Originally from Solomon, near Nome, Ada Blackjack was scraping by in 1921 – a widow and mother of a sickly young boy. To earn money for his medical bills, she signed on as a seamstress, along with other Native families, for a 2-year expedition to Russia’s Wrangel Island.
When the day came to leave, Ada was the only Native to show up and she tried to back out. The explorers, four young men, needed her help and convinced her to come along. That decision nearly cost her life.
Expected resupply ships didn’t make it to Wrangel, and during their second winter on the island, the men decided to trek 700 miles over the frozen Chukchi Sea to get help in Siberia. But one of the men, Lorne Knight, had fallen ill and couldn’t travel, so Ada was left behind to tend to him. She survived for months, developing skills she didn’t have before: hunting seals, trapping for furs, and avoiding the plentiful polar bears on the island.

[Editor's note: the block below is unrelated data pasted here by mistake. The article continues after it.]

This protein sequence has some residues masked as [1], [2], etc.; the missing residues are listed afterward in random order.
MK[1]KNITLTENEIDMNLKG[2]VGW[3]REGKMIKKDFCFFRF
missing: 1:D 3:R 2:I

The other three were never heard from again. Ada tended to Knight until his death of scurvy later in the spring of 1923. She was rescued in August of that year, and was lauded by the media as a “female Robinson Crusoe.”
Ada had earned a little money from the expedition – enough to get treatment for her son. But her rescuer and the expedition’s funder earned a lot more. Quiet by nature, Ada was disturbed by their exploitation of her story, and criticisms that she had not succeeded in saving Knight’s life.
Ada’s story – of determination and a mother’s enduring care for her children – is one that residents of Nome want people to remember. There’s a local push to name Middle Beach the “Ada Blackjack Golden Beach Park” so that her story of survival is not forgotten.